Another thing that he liked to do was to stay anony­mous. He hard­ly ever appeared in pub­lic with­out a cos­tume or a mask. He kind of cre­at­ed a lot of avatars that were inex­tri­ca­ble from his work, and he liked to role play and dis­cuss the idea of iden­ti­ties. Somehow he pre­fig­ures the way we’re deal­ing with avatars in social net­works. I would say that he is a fig­ure of the hacker.

Technology has tak­en us by sur­prised, and the regions that it has opened up are glar­ing­ly empty.
Siegfried Kracauer, Kreise und Tanz, 1925

I like this sen­tence from Kracauer that I think still works nowa­days. These exam­ples, David Em on his side, Rammellzee on the oth­er, what they brought us is a kind of vision that helps us to fore­see a lit­tle bit what tech­nol­o­gy could bring us. They are some­how the aliens of these new territories.

Regarding what we could say about this inher­i­tance, I think the idea of 3D print­ing and the way we are deal­ing with body enhance­ment, for exam­ple, are good exam­ples of what Rammellzee was doing in a very DIY way. 

There are also artists that are deal­ing with the lan­guage, for exam­ple Constant Dullaart with his project DullTech, who is mim­ic­k­ing a lit­tle bit the world of the start­up, mak­ing what he calls dull tech­nolo­gies. And also we kind of find this divi­sion in the way Rammellzee was deal­ing with the DIY ethos.

I was think­ing also of Hito Steyerl, in a movie deal­ing with mass sur­veil­lance and the way the con­tem­po­rary visu­al regime is more and more militarized. 

There are also some exam­ples in music, and I want­ed to fin­ish with this quote that comes from Cybotron. Enter is one of the first tech­no albums. 

Enter the new round
Enter the next phase
Enter the program
Technofy your mind
Cybotron, Enter”, 1983

Thank you.

Nicolas Nova: Thanks, Joël. We have quite some time for ques­tions, so let’s talk more about these things. One of the projects you men­tioned, wa a series of projects, is by David Em. If I remem­ber well, David Em used to work with com­pa­nies like Xerox PARC, for instanced. To clar­i­fy the con­text, how would you define his work, think­ing about what you showed, what’s the role of this in Xerox PARC at the time?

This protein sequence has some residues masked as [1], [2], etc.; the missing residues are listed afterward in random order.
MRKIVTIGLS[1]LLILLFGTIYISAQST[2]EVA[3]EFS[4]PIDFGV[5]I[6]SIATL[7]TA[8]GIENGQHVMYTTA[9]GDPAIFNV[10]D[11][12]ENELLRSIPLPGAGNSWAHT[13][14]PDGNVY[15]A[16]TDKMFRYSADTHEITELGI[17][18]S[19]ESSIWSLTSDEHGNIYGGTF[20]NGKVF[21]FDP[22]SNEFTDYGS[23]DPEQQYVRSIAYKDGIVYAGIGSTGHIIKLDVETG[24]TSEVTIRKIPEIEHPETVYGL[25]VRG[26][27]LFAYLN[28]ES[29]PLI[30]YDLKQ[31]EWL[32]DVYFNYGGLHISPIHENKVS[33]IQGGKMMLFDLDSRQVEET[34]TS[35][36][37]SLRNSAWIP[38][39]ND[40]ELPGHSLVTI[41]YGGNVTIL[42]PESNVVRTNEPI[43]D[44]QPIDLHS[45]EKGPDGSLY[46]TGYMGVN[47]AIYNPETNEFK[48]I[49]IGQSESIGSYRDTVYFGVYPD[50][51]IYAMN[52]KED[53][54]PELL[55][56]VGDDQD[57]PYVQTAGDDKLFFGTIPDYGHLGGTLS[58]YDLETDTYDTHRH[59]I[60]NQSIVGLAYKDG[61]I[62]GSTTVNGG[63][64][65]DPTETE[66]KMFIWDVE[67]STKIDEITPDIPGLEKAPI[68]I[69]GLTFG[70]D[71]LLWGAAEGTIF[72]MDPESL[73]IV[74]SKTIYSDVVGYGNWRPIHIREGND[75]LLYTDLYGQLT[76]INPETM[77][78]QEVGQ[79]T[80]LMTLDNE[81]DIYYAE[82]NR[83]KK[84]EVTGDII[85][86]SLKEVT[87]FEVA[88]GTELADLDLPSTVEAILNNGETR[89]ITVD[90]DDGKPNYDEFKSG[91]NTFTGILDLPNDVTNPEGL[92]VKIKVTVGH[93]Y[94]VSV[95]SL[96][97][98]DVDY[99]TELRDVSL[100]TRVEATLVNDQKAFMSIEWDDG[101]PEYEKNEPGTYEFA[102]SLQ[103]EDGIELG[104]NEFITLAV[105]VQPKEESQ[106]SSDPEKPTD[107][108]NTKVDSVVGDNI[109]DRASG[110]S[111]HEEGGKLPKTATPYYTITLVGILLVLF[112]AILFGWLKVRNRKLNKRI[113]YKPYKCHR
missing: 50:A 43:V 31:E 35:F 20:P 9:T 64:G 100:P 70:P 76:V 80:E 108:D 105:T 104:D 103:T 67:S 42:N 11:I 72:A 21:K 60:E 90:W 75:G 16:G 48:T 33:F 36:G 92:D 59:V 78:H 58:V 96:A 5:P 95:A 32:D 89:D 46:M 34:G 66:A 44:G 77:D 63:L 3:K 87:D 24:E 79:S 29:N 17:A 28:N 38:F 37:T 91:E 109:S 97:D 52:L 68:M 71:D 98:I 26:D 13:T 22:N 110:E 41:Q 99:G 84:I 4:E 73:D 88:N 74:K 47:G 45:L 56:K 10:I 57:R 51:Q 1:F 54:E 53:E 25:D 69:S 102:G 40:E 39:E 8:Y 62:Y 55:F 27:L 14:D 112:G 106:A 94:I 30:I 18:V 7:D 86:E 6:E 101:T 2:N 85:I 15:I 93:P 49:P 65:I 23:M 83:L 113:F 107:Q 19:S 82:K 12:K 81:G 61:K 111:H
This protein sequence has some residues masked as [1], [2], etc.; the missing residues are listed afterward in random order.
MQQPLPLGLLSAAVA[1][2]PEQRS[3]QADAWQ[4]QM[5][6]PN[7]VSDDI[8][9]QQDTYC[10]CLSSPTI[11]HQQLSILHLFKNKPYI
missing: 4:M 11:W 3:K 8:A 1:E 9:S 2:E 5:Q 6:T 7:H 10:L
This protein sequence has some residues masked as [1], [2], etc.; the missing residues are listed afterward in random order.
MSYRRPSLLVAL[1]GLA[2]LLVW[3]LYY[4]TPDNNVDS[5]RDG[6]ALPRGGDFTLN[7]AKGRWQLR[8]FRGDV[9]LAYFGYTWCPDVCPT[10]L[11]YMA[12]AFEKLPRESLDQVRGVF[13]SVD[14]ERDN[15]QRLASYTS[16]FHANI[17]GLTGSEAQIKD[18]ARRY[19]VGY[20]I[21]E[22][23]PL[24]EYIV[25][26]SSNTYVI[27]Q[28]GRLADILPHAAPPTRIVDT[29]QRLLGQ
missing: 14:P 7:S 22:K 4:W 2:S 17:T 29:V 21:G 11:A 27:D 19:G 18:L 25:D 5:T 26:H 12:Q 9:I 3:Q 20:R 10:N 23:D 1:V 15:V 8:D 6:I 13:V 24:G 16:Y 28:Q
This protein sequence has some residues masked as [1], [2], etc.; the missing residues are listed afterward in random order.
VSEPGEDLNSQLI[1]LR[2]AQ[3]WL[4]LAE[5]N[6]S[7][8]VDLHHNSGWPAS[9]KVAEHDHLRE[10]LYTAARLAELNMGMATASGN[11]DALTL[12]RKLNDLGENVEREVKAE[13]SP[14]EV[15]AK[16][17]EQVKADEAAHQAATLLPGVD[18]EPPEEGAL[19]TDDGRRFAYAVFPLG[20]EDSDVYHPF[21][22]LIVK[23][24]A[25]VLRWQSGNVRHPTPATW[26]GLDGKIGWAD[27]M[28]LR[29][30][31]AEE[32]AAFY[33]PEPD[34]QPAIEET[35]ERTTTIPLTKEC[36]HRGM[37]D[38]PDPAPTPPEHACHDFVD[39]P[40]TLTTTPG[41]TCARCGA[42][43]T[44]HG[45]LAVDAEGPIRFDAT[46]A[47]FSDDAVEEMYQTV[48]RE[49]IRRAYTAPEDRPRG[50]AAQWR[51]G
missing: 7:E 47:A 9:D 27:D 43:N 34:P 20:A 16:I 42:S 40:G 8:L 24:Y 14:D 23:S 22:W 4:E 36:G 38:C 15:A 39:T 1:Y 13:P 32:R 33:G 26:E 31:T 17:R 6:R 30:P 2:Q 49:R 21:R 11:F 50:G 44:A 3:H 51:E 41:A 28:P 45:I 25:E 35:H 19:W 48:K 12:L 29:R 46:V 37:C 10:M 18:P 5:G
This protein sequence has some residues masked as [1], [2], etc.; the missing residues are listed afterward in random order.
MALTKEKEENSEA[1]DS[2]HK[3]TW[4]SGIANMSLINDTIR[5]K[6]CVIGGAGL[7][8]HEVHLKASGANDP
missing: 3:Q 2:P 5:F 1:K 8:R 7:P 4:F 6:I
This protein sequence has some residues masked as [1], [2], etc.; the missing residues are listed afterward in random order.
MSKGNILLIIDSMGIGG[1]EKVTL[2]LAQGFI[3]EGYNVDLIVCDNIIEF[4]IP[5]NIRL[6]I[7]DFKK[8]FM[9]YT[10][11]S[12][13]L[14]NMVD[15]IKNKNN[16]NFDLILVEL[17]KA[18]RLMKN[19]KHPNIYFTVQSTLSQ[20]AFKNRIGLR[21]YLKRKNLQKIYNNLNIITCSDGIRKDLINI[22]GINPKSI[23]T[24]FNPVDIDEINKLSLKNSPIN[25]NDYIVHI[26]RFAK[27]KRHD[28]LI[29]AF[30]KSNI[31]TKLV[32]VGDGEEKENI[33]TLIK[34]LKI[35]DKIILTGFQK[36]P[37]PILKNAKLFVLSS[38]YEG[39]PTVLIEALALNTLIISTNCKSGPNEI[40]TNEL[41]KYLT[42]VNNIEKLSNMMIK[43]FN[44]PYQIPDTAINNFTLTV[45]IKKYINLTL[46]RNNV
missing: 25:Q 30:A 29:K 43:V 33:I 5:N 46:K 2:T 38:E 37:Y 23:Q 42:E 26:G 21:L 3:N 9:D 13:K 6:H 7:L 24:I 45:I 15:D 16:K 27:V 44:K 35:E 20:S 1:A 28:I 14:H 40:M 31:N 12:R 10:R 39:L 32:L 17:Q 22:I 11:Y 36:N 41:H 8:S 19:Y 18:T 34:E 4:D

Joël Vacheron: I don’t know much about David Em because I dis­cov­ered him work­ing on this talk. But I’ve been very impressed [with] the way he was hav­ing his own way of deal­ing with dig­i­tal art. There’s a doc­u­men­tary that you can see on YouTube that explains his vision a bit, and it sounds so con­tem­po­rary like, you have the impres­sion that it’s a post-Internet artist some­how. And I think at the time, he had a lot of free­dom to exper­i­ment and go the way he want­ed to go. But for that, he need­ed a strong vision and I think he got it.

Nova: Did he do that as a side-job, com­pared to what he was used to do there, or…?

Vacheron: I have the impres­sion that he was pret­ty full-time, but I’m in dis­cus­sion with him. That’s the kind of ques­tion I might ask him.

Nova: What is also inter­est­ing with Rammellzee, the artist who did the masks and the machines out of dis­card­ed objects is that this looks very con­tem­po­rary, as you said. And it seems like if you look at the word of some artists now, work­ing with a cri­tique against mass sur­veil­lance or cam­eras, there’s a very inter­est­ing echo. But of course it’s dif­fer­ent because it was in the 80s. So what do you think made Rammellzee antic­i­pate that? Was he inter­est­ed or focused on think­ing about some sort of sci-fi dystopi­an world, or was he inter­est­ed in some sort of repur­pos­ing of exist­ing technologies?